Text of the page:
The appointment of Randy Boyd as interim UT president has caught many, including United Campus Workers, by surprise. Boyd, an acolyte of our soon-to-be former Gov. Bill Haslam, recently lost a bid for governor. Before that he was known for his company, Radio Systems, and for his stumping for the appropriately lauded higher education access initiatives, tnAchieves and its successor, TN Promise. His appointment as the head of the UT system after such experience (and little to none in higher education administration) has left UCW and many others wary. We hope that Boyd will steer clear of his conservative, corporate impulses and the xenophobic language that characterized his gubernatorial bid.

Randy Boyd’s lack of experience working directly on a university or college campus of any size may be considered a strength by the UT Board of Trustees but seems less so to UCW. As staff and faculty who have devoted years of service to the university, we are concerned with the apparent lack of trust in those who know campus best. Importing ideas and cultural mores from the private sector may be the menu du jour, but it can have terrible consequences when they are willy-nilly pushed onto the public sector. The notion of facilities outsourcing, sensibly put to bed this past year, is one such idea. The attack on the notion of tenure because it does not exist in the private sector, is another. These “common sense” (non) solutions are part of the mistaken belief that a public university should be run like — or by — a business. It’s clear from his wealth that Boyd can run a business, but it’s less clear that he can promote scholarship and create a campus climate welcoming to all students, staff, and faculty.

Although he was praised as “unbiased” by UT Board of Trustees chair John Compton, it remains to be seen whether Boyd will move past the talk about “illegal immigrants” and “conservative businessman” to the job of actually leading the six campuses of the UT system in creating an inclusive, welcoming university where all can learn. Will we get candidate-Boyd or will we get the Boyd that pushed the Drive to 55 program? How will President Boyd deal with the Travel Ban and its terrible effects on our international faculty and students’ lives and careers after praising Trump on the campaign trail? Will President Boyd support institutions like the Pride Center and vital (and on hold) diversity initiatives? These are questions that need answers. The university community has many challenges to face in overcoming systemic discrimination. We are concerned that the will may not be there in Boyd to lead that work.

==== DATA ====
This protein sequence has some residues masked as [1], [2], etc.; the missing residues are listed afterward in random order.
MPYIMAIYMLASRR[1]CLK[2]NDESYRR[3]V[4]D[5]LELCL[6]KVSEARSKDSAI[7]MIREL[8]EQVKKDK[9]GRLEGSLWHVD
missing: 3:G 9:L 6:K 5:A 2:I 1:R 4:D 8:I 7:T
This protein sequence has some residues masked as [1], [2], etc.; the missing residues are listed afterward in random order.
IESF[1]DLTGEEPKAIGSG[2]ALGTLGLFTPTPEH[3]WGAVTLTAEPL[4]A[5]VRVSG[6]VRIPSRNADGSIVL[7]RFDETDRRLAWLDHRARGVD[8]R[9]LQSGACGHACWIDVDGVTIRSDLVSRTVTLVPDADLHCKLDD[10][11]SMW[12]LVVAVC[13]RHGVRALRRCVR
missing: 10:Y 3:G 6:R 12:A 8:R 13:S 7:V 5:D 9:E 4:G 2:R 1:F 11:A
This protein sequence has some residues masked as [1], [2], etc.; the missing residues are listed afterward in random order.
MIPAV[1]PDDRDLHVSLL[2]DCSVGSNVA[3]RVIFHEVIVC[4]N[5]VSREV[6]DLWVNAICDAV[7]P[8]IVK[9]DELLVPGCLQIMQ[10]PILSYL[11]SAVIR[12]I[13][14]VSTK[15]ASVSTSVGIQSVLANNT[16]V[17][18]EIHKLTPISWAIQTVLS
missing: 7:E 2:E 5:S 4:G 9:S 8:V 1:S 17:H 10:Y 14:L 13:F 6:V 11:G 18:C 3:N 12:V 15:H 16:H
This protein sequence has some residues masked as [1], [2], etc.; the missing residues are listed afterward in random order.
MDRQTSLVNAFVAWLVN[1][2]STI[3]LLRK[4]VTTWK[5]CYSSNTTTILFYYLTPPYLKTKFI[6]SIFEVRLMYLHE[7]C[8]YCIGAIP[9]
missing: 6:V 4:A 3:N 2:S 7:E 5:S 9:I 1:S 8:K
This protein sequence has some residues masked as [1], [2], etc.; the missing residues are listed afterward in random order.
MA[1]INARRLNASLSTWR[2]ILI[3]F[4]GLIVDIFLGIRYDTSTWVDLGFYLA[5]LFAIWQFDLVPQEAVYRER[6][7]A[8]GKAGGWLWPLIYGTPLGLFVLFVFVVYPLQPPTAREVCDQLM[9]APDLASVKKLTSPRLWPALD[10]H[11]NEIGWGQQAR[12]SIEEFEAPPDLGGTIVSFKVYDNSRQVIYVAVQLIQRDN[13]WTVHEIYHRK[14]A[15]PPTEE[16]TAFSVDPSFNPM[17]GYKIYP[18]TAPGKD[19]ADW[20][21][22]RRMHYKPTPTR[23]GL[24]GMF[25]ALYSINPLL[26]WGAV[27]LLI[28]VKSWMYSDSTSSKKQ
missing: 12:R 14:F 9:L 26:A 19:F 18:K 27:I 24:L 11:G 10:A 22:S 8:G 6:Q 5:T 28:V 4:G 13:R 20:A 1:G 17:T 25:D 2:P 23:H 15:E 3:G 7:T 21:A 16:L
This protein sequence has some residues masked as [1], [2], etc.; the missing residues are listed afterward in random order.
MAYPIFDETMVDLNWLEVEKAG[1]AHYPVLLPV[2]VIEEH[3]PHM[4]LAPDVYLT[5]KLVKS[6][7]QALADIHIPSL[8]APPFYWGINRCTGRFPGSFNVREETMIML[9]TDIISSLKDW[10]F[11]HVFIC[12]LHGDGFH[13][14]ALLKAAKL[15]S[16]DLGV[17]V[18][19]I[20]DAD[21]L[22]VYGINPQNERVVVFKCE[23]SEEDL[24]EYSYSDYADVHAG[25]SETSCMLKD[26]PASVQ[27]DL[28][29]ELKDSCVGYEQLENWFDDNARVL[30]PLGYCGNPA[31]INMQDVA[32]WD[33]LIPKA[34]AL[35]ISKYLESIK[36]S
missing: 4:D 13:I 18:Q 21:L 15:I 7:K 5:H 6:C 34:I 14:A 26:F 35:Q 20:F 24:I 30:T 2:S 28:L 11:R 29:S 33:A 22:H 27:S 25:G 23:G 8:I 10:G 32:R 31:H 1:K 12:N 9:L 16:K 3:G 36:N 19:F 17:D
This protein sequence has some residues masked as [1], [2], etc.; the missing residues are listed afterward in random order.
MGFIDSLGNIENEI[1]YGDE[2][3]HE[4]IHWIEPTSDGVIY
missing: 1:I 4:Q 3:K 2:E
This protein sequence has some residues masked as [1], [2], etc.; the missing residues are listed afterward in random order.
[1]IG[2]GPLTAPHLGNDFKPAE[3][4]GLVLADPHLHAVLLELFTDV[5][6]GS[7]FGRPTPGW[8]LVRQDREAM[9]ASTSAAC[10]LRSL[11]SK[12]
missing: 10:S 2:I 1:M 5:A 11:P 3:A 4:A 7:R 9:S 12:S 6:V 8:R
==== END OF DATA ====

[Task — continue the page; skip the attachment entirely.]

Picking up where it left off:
It remains to be seen what Randy Boyd will do as interim president, or how long he’ll actually serve. We know that a search committee for a new president is something likely on the agenda of the UT Board and upper administration, and as now, United Campus Workers will take acute interest in this process and in the results. For now, we’ll welcome Boyd in the same kind of spirit we hope he will practice while on campus.

Sincerely,

Josh Smyser, Senior Postal Clerk, University Mail Services; VP, United Campus Workers-CWA Local 3865

Sarah Eldridge, Associate Professor, Modern Foreign Languages; VP, UTK Chapter of United Campus Workers-CWA Local 3865

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